Classification of Elements and Periodicity in Properties

Classification of Elements was necessary since many elements were being discovered in the 19th century and the study of these elements individually was proving difficult.

There were many attempts at classifying elements including ‘Dobereiner’s Triads’ and ‘Newland’s Octaves’.

Dobereiner’s Triads

German chemist Johann Wolfgang Dobereiner attempted to classify elements with similar properties into groups of three elements each. These groups were called ‘triads’. Dobereiner suggested that in these triads, the atomic mass of the element in the middle would be more or less equal to the mean of the atomic masses of the other two elements in the triad.

An example of such a triad would be one containing lithium, sodium, and potassium. The atomic mass of lithium 6.94 and that of potassium is 39.10. The element in the middle of this triad, sodium, has an atomic mass of 22.99 which is more or less equal to the mean of the atomic masses of lithium and potassium (which is 23.02).

The Limitations of Dobereiner’s Triads are :

  • All the elements known at that time couldn’t be classified into triads.
  • Only four triads were mentioned – (Li,Na,K + Ca,Sr,Ba + Cl,Br,I + S,Se,Te).

Newland’s Octaves

English scientist John Newlands arranged the 56 known elements in increasing order of atomic mass in the year 1866. He observed a trend wherein every eighth element exhibited properties similar to the first. This similarity in the properties of every eighth element can be illustrated as follows.

Classification of Elements and Periodicity in Properties

Newland’s Law of Octaves states that when the elements are arranged in increasing order of atomic mass, the periodicity in properties of two elements which have an interval of seven elements in between them would be similar.

Limitations of Newland’s octaves are:

  • It was only up till calcium that the classification of elements is done via Newland’s Octaves.
  • The discovery of noble gases added to the limitations of this method since they couldn’t be included in this arrangement without disturbing it completely.

Mendeleev’s Periodic Table

Russian chemist Dmitri Ivanovich Mendeleev put forth his periodic table in 1869. He observed that the properties of elements, both physical and chemical, were periodically related to the atomic mass of the elements.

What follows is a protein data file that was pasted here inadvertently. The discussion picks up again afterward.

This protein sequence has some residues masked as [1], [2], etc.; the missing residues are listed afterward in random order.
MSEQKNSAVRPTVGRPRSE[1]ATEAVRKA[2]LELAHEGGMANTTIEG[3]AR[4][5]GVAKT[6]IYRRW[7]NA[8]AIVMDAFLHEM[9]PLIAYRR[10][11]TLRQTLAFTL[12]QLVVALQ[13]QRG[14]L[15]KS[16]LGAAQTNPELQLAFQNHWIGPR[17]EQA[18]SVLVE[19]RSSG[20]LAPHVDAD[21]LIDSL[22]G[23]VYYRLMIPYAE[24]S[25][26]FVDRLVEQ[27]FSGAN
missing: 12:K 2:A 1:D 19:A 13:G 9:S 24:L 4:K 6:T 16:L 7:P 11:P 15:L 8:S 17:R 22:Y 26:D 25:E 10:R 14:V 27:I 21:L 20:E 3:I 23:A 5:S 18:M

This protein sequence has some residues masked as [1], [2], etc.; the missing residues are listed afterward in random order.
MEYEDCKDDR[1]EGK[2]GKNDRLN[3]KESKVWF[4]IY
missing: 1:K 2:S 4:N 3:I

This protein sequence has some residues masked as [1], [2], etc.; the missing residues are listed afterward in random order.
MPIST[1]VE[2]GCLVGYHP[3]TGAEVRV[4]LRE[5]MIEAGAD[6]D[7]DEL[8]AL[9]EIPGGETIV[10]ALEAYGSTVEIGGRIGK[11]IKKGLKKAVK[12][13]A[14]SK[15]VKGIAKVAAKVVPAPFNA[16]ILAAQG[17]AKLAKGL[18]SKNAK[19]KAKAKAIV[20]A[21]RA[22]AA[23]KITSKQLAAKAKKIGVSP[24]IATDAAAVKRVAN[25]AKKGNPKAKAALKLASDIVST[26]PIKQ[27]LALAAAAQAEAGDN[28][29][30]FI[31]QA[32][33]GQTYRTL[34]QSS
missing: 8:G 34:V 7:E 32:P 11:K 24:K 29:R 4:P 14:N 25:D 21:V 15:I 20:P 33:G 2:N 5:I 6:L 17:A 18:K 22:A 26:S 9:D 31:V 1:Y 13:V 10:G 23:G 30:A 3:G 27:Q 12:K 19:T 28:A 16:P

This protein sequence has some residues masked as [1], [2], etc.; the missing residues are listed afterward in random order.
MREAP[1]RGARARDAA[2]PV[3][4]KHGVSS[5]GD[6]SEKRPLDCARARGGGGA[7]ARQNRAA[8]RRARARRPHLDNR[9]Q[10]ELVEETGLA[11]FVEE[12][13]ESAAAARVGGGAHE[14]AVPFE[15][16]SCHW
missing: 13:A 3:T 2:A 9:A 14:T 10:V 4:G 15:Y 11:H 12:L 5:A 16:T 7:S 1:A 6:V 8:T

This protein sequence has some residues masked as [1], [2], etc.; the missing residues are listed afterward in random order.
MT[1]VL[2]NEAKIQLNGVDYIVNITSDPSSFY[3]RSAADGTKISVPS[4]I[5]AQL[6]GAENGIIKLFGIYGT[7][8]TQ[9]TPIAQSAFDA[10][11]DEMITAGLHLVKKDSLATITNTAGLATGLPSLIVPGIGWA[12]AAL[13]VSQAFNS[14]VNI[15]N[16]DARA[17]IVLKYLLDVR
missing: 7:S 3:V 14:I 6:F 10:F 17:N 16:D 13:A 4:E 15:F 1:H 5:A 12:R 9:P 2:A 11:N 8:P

The Periodic Law (also referred to as Mendeleev’s Law), states that the chemical properties of elements are a periodic function of their atomic weights.

The advantages of Mendeleev’s Periodic table are:

  • The inclusion of these newly discovered elements did not disturb the periodic table. Examples include germanium, gallium, and scandium.
  • It was used to correct the wrong atomic weights in use at that time.
  • A variance from the atomic weight order was provided by Mendeleev’s table.

The limitations of Mendeleev’s Periodic table are:

  • Hydrogen’s position was in the group of alkali metals but hydrogen also exhibited halogen like qualities.
  • Isotopes were positioned differently since this type of classification of elements was done by considering the atomic weight of the element. Therefore – protium, deuterium, and tritium would occupy varying positions in Mendeleev’s table.
  • An anomalous positioning of a few elements showed that the atomic masses did not increase regularly from one element to the next. An example of this would be the placement of cobalt (atomic mass of 58.9) before nickel (atomic mass of 58.7).

These methods were the foundation on which the modern periodic table was built. However, the greatest contributor to the modern periodic table was Dmitri Mendeleev. Mendeleev is also known as the Father of the Modern Periodic Table. The modern periodic law is also called Mendeleev’s Law to honour him.

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